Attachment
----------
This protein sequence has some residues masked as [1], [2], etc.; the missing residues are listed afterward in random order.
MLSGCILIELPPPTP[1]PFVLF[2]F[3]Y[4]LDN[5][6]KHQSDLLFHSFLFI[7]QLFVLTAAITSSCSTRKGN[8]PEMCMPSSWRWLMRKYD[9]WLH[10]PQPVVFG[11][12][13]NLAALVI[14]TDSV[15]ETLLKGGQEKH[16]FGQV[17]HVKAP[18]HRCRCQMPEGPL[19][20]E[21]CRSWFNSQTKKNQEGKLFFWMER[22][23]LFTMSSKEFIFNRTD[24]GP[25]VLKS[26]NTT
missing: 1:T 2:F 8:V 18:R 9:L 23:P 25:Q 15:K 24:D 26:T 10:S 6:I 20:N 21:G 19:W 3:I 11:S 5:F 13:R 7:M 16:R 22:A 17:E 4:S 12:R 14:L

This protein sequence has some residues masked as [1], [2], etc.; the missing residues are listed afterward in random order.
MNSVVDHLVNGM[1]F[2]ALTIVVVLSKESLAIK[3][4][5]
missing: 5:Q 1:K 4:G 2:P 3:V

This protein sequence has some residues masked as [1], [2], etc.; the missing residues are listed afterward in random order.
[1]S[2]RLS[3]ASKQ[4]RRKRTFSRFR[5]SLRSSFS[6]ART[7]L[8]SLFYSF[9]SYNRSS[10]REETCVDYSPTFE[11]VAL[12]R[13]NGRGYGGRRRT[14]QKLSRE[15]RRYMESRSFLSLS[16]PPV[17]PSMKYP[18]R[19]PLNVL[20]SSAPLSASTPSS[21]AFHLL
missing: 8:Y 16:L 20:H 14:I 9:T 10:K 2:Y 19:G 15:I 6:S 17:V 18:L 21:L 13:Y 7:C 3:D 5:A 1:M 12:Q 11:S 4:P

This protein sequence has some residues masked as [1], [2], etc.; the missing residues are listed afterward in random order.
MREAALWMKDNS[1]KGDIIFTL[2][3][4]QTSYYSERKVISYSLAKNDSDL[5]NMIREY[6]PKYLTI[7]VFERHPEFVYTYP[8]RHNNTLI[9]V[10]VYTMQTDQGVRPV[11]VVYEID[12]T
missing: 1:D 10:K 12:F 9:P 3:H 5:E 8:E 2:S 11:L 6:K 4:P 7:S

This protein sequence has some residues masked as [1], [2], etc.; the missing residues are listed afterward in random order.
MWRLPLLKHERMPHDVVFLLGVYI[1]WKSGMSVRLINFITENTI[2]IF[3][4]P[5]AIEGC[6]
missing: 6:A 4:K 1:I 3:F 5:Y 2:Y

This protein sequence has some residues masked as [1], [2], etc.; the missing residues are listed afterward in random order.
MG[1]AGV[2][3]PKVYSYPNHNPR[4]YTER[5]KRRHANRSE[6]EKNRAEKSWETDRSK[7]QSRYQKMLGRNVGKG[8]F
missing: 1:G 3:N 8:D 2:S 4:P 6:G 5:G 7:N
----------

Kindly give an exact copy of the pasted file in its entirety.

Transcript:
This protein sequence has some residues masked as [1], [2], etc.; the missing residues are listed afterward in random order.
MLSGCILIELPPPTP[1]PFVLF[2]F[3]Y[4]LDN[5][6]KHQSDLLFHSFLFI[7]QLFVLTAAITSSCSTRKGN[8]PEMCMPSSWRWLMRKYD[9]WLH[10]PQPVVFG[11][12][13]NLAALVI[14]TDSV[15]ETLLKGGQEKH[16]FGQV[17]HVKAP[18]HRCRCQMPEGPL[19][20]E[21]CRSWFNSQTKKNQEGKLFFWMER[22][23]LFTMSSKEFIFNRTD[24]GP[25]VLKS[26]NTT
missing: 1:T 2:F 8:V 18:R 9:L 23:P 25:Q 15:K 24:D 26:T 10:S 6:I 20:N 21:G 19:W 3:I 11:S 5:F 13:R 7:M 16:R 22:A 17:E 4:S 12:R 14:L

This protein sequence has some residues masked as [1], [2], etc.; the missing residues are listed afterward in random order.
MNSVVDHLVNGM[1]F[2]ALTIVVVLSKESLAIK[3][4][5]
missing: 5:Q 1:K 4:G 2:P 3:V

This protein sequence has some residues masked as [1], [2], etc.; the missing residues are listed afterward in random order.
[1]S[2]RLS[3]ASKQ[4]RRKRTFSRFR[5]SLRSSFS[6]ART[7]L[8]SLFYSF[9]SYNRSS[10]REETCVDYSPTFE[11]VAL[12]R[13]NGRGYGGRRRT[14]QKLSRE[15]RRYMESRSFLSLS[16]PPV[17]PSMKYP[18]R[19]PLNVL[20]SSAPLSASTPSS[21]AFHLL
missing: 8:Y 16:L 20:H 14:I 9:T 10:K 2:Y 19:G 15:I 6:S 17:V 18:L 21:L 13:Y 7:C 3:D 5:A 1:M 12:Q 11:S 4:P

This protein sequence has some residues masked as [1], [2], etc.; the missing residues are listed afterward in random order.
MREAALWMKDNS[1]KGDIIFTL[2][3][4]QTSYYSERKVISYSLAKNDSDL[5]NMIREY[6]PKYLTI[7]VFERHPEFVYTYP[8]RHNNTLI[9]V[10]VYTMQTDQGVRPV[11]VVYEID[12]T
missing: 1:D 10:K 12:F 9:P 3:H 5:E 8:E 2:S 11:L 6:K 4:P 7:S

This protein sequence has some residues masked as [1], [2], etc.; the missing residues are listed afterward in random order.
MWRLPLLKHERMPHDVVFLLGVYI[1]WKSGMSVRLINFITENTI[2]IF[3][4]P[5]AIEGC[6]
missing: 6:A 4:K 1:I 3:F 5:Y 2:Y

This protein sequence has some residues masked as [1], [2], etc.; the missing residues are listed afterward in random order.
MG[1]AGV[2][3]PKVYSYPNHNPR[4]YTER[5]KRRHANRSE[6]EKNRAEKSWETDRSK[7]QSRYQKMLGRNVGKG[8]F
missing: 1:G 3:N 8:D 2:S 4:P 6:G 5:G 7:N